As financial crimes become more sophisticated, efforts to fight them are becoming increasingly costly. The ongoing Covid-19 pandemic has exacerbated the situation, increasing the opportunity for financial scams and wrongdoings as companies and individuals shift to online processes and transactions in view of social distancing rules and work-from-home arrangements.
Globally, the estimated cost of financial crime compliance across all financial institutions reached US$213.9 billion last year, surpassing the US$180.9 billion recorded in 2019, data and analytics services provider LexisNexis Risk Solutions says in its latest True Cost of Financial Crime Compliance Global Report.
Much of the sizeable expenditure increases came from Western Europe and the United States, which collectively represented 82.7% of the total projected costs. Germany and the US bore the bulk of cost increases at US$9.6 billion and US$8.8 billion respectively.
Meanwhile, Asia-Pacific saw a 27.2% growth in financial crime compliance costs to US$6.59 billion. Expenditures rose 21.7% to US$3.8 billion in Singapore, 32.1% to US$2.1 billion in Indonesia, and 43.8% to US$690 million in the Philippines.
According to the report, financial institutions implementing technology solutions to support financial crime compliance efforts have been more prepared and less impacted overall by increasing regulatory pressures and Covid-19. Compared to firms that distributed more of their annual compliance costs to labour, those that allocated costs more toward technology are seeing smaller year-on-year operations cost increases, lower costs per full-time employee and fewer pandemic-related challenges.
“Financial institutions across APAC that allocate more financial crime compliance expenditure to technology realize smaller increases in cost compared to those with lower technology spend,” says Douglas Wolfson, director of financial crime compliance at LexisNexis. “Firms with above average compliance spend on technology solutions are less challenged during the customer acquisition process.”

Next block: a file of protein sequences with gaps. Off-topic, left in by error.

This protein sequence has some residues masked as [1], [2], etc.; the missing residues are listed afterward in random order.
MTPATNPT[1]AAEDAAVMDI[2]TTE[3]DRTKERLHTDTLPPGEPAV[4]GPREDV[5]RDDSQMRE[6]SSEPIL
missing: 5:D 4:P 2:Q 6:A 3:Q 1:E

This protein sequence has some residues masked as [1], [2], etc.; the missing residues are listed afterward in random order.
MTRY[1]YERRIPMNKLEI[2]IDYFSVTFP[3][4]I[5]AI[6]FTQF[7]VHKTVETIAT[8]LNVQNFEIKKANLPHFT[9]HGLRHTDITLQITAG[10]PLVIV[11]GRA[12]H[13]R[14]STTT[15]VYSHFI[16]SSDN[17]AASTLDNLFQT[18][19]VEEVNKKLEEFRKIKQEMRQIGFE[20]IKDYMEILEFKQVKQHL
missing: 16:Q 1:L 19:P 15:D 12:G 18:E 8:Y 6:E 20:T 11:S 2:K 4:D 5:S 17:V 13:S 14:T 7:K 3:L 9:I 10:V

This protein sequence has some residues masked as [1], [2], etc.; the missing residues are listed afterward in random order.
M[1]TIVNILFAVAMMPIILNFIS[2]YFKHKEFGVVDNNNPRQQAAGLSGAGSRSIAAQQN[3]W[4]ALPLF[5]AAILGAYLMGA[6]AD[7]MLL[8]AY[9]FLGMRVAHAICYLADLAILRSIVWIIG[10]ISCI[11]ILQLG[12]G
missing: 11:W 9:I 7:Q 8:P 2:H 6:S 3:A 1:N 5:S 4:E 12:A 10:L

“A large majority of APAC financial institutions surveyed expect the Covid-19 pandemic to further increase compliance costs over the next 12 to 24 months. The use of more comprehensive risk-management technology platforms will help ensure compliance and lessen financial crime compliance expenditure,” Wolfson adds.
During the pandemic, Asia-Pacific saw an increase in money mule scams, medical scams, cybercrimes and fake crowdfunding, undue earnings, and cross-border transfers of illegally earned money. Unauthorized account access through skimming and phishing has also surged during the pandemic, while there has been an increase in reporting of unsubstantiated deposits and fund transfers.
For financial institutions, this has resulted in longer due diligence times impacting know your customer (KYC) for onboarding; more manual work, particularly where remote working connectivity has been an issue; increased alert and suspicious transaction volumes amid remote working challenges; lower productivity; and challenges with the identification and risk profiling of so-called politically exposed persons.
The report was based on a comprehensive survey of 1,015 financial crime compliance decision-makers at financial institutions including banks as well as investment, asset management and insurance firms globally. The respondents oversee financial crime compliance processes such as sanctions monitoring, KYC remediation, anti-money laundering and transaction monitoring.